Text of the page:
Participants were Julia Miner from Arapahoe, Dale Weston from Jacksonville and Elmer Eddy from Swansboro.
#1 is Julia navigating the sluice we made in the beaver dam by removing the sticks one a time like the beavers built it.
#2 is the jug for others who may need to get out of the river here.
#3 is Dale towing Julia’s Loon back upstream to the closest take out to my truck.
#4 is the newest of the two very large beaver lodges just downstream from the jug below another dam.
Now back to the morning of the last day in January and the purpose of this trip. It was to scout and explore
Starkys Creek to determine if a paddle trail is possible from our new Deppe Onslow County Park of 886.7 acres to The White Oak River. Estimated distance is about 6 and 1/2 miles.
It was misty and light rain alternating. I arrived at the Deppe Loop Road bridge early to go upstream and open up the large beaver dam to give us more water flow as we paddled downstream. About twenty pieces of rip-rap have been placed in the bottom of the creek just below the bridge in the very narrowest place in the entire creek between two small trees that our canoe just fit through.
We knew from our earlier upstream paddle that our boats would scrape on these basketball size rocks. The overnight rain had raised the New River from 3.70 feet to 4.80 feet. It also raised Starkys Creek so there was no need to open the dam. But, those rocks should be removed. We see no reason for them to be there.
The water was swift flowing and we made good progress down stream encountering several obstructing trees which we cut through or maneuvered under or around. This continued well past the Route 17 bridge. The fast flow abated and we knew we were approaching our first beaver dam.
The sun came out and we marvelled at how the beavers had completly taken over this creek and adapted it to fit their needs. In all we must have humped over or torn apart the tops of 25 dams.
The question now arises: What do we do about the beavers? Some say kill them all. Others are dead against this.
We say let’s leave them alone on this creek as we have all these many years. They have already done all the damage they can do. We probably can’t ever kill them all anyway.
So let’s share the river with them. They add a lot of interesting aspects to the scenic beauty of this creek. A leisurely paddle from the new park to the White Oak River or Belgrade-Swansboro Road will provide access to view their dams and lodges and lovely lakes they created. .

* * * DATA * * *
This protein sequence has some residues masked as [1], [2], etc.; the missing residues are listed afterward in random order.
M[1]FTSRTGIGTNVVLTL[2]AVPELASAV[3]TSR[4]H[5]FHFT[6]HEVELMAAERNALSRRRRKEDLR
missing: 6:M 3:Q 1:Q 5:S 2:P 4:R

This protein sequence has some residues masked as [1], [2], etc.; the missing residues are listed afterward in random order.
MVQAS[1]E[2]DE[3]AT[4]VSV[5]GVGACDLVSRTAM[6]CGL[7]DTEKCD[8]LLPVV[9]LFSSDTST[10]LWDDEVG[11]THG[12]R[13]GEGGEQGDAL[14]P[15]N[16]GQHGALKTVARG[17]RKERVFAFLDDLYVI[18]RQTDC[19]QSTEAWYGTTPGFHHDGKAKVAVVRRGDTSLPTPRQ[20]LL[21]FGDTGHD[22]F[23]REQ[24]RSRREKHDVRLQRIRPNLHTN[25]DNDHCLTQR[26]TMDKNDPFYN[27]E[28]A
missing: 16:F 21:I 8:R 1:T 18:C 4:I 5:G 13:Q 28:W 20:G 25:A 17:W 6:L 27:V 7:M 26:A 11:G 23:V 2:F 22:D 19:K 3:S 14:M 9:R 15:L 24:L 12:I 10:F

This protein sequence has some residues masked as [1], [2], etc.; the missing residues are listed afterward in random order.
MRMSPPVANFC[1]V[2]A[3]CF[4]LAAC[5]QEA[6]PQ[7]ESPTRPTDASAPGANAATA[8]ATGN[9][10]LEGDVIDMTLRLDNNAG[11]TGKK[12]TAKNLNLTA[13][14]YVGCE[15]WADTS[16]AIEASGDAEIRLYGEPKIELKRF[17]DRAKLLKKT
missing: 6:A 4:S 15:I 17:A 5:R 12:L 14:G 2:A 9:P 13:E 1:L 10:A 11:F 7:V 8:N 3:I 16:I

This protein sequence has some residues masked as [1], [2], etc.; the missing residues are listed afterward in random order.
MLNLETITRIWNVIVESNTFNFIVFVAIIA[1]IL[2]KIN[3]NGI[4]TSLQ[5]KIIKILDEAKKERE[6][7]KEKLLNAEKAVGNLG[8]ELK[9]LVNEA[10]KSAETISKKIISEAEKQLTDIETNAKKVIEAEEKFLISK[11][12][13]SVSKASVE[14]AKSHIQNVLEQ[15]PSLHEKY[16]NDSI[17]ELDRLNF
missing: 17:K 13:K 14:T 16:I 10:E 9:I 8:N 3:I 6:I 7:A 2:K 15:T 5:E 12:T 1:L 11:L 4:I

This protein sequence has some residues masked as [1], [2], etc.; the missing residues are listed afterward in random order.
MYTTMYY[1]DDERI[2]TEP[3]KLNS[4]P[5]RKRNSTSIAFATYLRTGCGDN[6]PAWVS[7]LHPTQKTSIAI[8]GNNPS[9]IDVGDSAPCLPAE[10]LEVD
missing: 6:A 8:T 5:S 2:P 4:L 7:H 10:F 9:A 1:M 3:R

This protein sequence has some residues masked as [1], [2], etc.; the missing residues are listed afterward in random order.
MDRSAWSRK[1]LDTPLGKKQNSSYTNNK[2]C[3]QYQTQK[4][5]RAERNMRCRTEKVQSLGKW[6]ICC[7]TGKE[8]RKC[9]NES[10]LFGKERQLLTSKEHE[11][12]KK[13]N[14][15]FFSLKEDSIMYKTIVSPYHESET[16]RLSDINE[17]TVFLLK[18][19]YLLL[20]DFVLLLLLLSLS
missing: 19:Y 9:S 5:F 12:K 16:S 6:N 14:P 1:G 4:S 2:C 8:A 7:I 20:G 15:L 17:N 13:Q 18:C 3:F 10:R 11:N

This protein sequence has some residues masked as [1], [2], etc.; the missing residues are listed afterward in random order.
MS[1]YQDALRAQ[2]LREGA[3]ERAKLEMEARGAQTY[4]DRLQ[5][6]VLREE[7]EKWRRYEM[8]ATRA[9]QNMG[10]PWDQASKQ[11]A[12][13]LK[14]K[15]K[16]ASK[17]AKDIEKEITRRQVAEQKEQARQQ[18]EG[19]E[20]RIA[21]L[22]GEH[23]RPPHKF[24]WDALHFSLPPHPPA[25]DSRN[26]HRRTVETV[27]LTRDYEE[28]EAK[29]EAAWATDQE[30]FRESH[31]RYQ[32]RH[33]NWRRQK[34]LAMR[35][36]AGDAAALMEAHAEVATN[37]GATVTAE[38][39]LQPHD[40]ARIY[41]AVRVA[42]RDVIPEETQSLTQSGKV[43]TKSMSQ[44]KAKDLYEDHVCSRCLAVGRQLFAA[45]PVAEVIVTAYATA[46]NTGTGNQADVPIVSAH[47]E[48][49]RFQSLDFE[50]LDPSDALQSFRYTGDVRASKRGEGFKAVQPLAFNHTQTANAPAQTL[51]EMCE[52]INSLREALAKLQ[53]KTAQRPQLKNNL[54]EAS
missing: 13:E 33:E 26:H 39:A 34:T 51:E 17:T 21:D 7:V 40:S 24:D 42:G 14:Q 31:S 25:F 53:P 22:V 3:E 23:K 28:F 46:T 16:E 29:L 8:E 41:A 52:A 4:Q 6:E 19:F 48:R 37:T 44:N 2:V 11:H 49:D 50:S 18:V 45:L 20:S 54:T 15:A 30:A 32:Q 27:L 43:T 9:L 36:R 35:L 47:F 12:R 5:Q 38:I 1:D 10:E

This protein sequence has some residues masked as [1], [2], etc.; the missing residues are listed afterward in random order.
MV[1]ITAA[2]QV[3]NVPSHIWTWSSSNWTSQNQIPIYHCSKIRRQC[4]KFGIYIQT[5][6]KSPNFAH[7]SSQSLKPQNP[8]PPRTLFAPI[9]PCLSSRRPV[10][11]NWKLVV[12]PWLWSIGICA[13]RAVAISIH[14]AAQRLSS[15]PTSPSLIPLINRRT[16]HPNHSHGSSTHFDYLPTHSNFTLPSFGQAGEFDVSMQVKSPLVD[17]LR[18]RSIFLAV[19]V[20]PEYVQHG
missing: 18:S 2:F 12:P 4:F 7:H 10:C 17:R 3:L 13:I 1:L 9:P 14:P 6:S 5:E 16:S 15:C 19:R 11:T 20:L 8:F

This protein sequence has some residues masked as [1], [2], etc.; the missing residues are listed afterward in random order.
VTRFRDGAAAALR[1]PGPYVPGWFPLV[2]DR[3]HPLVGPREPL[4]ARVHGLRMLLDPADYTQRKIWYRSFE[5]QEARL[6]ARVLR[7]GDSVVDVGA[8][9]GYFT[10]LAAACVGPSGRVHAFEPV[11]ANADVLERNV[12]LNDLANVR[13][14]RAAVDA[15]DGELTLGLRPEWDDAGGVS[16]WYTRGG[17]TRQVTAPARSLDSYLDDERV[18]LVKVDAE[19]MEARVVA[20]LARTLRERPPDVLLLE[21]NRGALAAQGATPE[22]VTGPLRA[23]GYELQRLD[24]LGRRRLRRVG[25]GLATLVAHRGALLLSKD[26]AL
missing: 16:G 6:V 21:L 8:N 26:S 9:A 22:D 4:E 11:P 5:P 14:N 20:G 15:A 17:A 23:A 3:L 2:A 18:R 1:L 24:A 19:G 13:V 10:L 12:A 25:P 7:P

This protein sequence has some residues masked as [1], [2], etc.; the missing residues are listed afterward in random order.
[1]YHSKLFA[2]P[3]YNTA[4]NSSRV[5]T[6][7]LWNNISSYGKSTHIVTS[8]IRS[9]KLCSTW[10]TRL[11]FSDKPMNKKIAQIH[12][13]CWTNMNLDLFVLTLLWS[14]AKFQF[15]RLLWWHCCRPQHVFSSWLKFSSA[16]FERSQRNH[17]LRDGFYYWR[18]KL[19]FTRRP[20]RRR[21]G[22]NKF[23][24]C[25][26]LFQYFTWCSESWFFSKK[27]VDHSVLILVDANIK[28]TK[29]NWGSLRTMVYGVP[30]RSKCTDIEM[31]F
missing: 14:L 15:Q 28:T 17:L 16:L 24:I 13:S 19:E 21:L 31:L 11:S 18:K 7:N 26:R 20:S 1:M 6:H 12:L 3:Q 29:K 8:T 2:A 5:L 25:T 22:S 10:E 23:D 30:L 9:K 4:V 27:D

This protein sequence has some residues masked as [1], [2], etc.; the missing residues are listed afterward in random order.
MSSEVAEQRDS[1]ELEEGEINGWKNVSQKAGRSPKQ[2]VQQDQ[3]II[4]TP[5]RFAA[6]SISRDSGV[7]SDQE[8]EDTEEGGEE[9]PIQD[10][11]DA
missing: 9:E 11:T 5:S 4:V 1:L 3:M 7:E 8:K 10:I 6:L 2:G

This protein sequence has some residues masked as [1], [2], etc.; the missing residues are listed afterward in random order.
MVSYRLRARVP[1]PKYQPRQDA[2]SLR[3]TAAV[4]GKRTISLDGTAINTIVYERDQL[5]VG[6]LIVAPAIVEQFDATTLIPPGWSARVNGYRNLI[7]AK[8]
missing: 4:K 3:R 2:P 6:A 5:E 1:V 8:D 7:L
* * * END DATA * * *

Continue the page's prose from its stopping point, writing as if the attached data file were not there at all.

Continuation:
The two lodges close together are the biggest we have ever seen. The series of dams go on for miles twisting and turning and are absolutely amazing. The lakes they create are lovely. The Google Image shows the one very, very large lake.
These lakes not only support the beavers, they provide a home for lovely wood ducks and other ducks and we also saw a gaggle of Canada geese, huge deer, a wild turkey and a rabbit and squirrels and many more kinds of birds.
All this will provide a wonderful adjunct to our new park for our visitors to enjoy.
All JR Batchelor and his crew have to do is to the clear all obstructions from the main river bed channel and leave the beaver dams alone.
Paddlers can remove a few sticks from the top of the larger dams and do what Julia did in her very light Loon kayak.
It is very important to be sure to clear the main channel only. The next day, 2006-02-01, Dale and I found ourselves in the middle of a swamp off the main channel. We had to go back up over a dam to get into that very large lake and then we found the main channel again.
We arrived at our take out point, the bridge on Belgrade-Swanboro Road, at 3:00 PM as originally planned but 24 hours later!
We previously have paddled from here to The White Oak River. Yes, there is more of the same to enjoy. You can do this right away if you want to and take out at Haywood Landing with a minimum of obstructions to over come.
Paul Ferguson estimates the total trip to the White Oak River at 6.4 miles. Add another 3 & 1/2 miles to get to Haywood Landing. He reports the total drop in gradient is 36 feet. This accounts for the more rapid flow than most of our coastal rivers.
Conclusion: Yes, by all means open the entire lenght of Starkys Creek to paddling from our new Deppe County Park to The White Oak River and let us all enjoy and share the wonders of nature together with our industrious beaver friends. Elmer
The White Oak River Trashman, Stewards of The White Oak River Basin, http://www.whiteoakstewards.org/
The sun came out and we marveled at how the beavers had completely taken over this creek and adapted it to fit their needs. Wecould paddle along up on top next to the beaver and look down into the swamp below. It was fantastic.